What does "tone" really mean?

Discussion in 'Digital Darkroom' started by billman, Dec 26, 2006.

  1. Although it's been several years that I've using my digital camera, playing
    with photoshop, and studying things online (like these forums), I still
    haven't come to a clear understanding in my mind what exactly "tone" means
    when some talks about "tonal range", for instance. Is it /just/ about the
    regions on a histogram? If so, then I interpret "tone" to somewhat synomous
    with "brightness". Sometimes when it's used, it seems that "tone" includes
    color as well as brightness. Does a single "tone", for example, correspond to
    a single RGB value, e.g., 222-178-89?

    I hope this question doesn't sound to naive, but I just can't quite determine
    its meaning from the usages I've run across.
  2. As used in Nikon DSLRs, "tone" is comparable to the characteristic curve of film, describing the falloff in sensitivity at the high (shoulder) and low (toe) ends of the curve and the steepness (gamma) in the middle. Since most of what you see in a photo is in the midrange, "tone" is approximately equivalent to contrast, and can be adjusted upward or downward as desired. In Photoshop, the analogy is more related to "Curves" than to "Levels" (histogram).
  3. When one says "tonal qualities" or "tonal scale" in the context of photography, one is using a
    musical allusion referring to the qualities of the different intensities or colors, how they
    interrelate, much as you would listen to a piece of music and perhaps marvel at the tonal
    qualities of the flute or woodwind.

  4. Hue is the color. Saturation is the purity/intensity of the color. Tone is the degree of lightness and darkness.
  5. Tone is the degree of lightness and darkness.
    Not quite right. That is Luminosity.
    What Godfrey said on this one.
  6. Actually, Matt is right on this and gives the defintion used for painting a drawing.

    In the context of the question, "tonal range" is the degree to which a sensor or film can capture light and dark. High contrast film for example has a realatively small tonal range. When discussing cameras, I think it is safe to say that a low pixal P&S will have less "tonal range" than a 13+ megapixal full frame sensor.

    In other words, if it were possible to have a grey-scale chip chart with an infinite number of distinct chips, the camera or film with a lower "tonal range" would distinguish fewer of the chips.
  7. You know, no one is really wrong here; it's just that the word gets used in different ways. To tell the truth, Godfrey's definition is closest to the way I personally use the word -- i.e., more in a subjective way, like, This shot has gorgeous tone. All that statement says is that the interplay of various neighboring levels of lightness "grabs me", esthetically.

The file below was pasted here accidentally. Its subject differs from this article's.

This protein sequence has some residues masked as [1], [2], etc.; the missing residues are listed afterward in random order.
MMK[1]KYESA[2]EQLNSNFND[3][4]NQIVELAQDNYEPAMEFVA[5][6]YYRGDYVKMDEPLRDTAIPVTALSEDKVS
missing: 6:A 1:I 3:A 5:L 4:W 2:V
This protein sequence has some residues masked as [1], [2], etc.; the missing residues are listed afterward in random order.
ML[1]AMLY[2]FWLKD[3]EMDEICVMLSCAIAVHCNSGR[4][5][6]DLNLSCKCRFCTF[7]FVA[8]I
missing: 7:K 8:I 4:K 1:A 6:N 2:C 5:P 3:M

But if you want to use it more clinically, there may be other terms that are more widely understood, especially since Photoshop appeared. Ones like luminescence, contrast etc. -- qualities that can be plotted on a graph. For instance: if you're referring to "a" specific tone, then you mean a level of lightness, a.k.a. luminescence -- regardless of it's color.

    "Tonal range" is another way of saying what the difference is between the darkest and the lightest parts of a picture. It can refer to an actual physical scene in nature, or it can refer to the range that a photo has captured.

    Hope nothing I've said is too silly!
  8. One needs only two words: Hue and Luminosity.

    Luminosity is brightness. Brightness is a value which can indicate differences which you
    can call range.

    Hue is color.

    (B&W photography is hue translated to luminous values).
  9. Thank you, everyone, for all the responses! I can see now why my understanding of "tone" has been so fuzzy.

    Personally, if I were to derive a definition from all the usages I've seen, I think "tone" is more than simply luminosity/brightness - though that seems to be the primary component of its meaning based on what you've all said here. I think there is also a color component to the way most people use it.

    It is good to know, however, that it is not the case that I am simply missing out on a precise definition of the term. :)
  10. I think tone is an extra dimension we put on our film. One person above related tone to music, and that's the way I see it. All guitars will put out the same notes, but each one has a different "tone". I tend to think of it as personality. All photographic media will produce a middle gray,but...none look quite the same.
  11. Hi Bill,
    Tone is the degree of grayness. if the subject has color, imagine taking away its color; What remains is its tone.
    Absensce of any tone makes a subject bright (light gray/white).
    Presence of a tone makes a subject Dark (Dark gray/black)
    A white wall or a white piece of paper has almost no tone whereas Black velvet is dense, that is why it looks black.
    ----- Ken Bhasin

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